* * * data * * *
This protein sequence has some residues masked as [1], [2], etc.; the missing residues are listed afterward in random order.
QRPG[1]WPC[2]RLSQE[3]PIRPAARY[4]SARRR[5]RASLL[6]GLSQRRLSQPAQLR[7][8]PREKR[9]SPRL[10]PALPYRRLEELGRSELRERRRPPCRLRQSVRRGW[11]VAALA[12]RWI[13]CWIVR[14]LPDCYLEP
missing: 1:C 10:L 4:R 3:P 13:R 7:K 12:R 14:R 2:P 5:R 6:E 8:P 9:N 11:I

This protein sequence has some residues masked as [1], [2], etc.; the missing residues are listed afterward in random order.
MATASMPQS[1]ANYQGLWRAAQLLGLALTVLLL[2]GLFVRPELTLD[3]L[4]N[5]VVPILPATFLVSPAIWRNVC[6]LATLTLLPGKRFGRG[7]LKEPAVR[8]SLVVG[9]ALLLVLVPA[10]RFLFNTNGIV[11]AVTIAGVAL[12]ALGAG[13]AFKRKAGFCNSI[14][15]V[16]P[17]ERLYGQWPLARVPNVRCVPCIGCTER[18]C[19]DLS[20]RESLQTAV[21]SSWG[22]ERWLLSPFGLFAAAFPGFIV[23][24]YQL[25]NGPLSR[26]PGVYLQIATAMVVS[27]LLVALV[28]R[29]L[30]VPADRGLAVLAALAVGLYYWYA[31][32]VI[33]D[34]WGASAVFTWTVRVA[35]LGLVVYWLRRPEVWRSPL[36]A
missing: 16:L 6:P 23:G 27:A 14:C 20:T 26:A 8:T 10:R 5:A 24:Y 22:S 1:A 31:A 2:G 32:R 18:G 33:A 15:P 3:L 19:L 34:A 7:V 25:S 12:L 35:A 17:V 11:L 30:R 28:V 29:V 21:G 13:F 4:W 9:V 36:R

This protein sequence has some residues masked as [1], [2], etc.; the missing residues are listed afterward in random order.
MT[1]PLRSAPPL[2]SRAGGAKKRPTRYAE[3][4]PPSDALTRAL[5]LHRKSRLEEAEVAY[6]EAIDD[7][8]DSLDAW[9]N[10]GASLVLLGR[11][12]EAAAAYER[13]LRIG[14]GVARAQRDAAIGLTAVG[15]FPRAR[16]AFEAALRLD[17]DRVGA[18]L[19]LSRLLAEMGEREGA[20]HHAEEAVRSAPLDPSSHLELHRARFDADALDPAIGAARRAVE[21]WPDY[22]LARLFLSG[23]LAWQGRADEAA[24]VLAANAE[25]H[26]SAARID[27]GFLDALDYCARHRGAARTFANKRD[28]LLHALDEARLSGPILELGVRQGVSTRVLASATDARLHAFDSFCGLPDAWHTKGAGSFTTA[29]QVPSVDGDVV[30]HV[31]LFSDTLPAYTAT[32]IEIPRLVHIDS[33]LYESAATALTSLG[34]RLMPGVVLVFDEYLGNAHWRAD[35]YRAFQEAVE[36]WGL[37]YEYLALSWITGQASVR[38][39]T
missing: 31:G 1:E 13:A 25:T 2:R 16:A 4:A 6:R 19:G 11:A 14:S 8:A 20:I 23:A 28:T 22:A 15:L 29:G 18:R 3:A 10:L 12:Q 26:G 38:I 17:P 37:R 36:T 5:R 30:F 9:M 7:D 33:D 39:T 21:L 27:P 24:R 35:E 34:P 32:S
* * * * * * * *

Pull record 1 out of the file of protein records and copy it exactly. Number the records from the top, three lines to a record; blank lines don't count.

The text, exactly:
This protein sequence has some residues masked as [1], [2], etc.; the missing residues are listed afterward in random order.
QRPG[1]WPC[2]RLSQE[3]PIRPAARY[4]SARRR[5]RASLL[6]GLSQRRLSQPAQLR[7][8]PREKR[9]SPRL[10]PALPYRRLEELGRSELRERRRPPCRLRQSVRRGW[11]VAALA[12]RWI[13]CWIVR[14]LPDCYLEP
missing: 1:C 10:L 4:R 3:P 13:R 7:K 12:R 14:R 2:P 5:R 6:E 8:P 9:N 11:I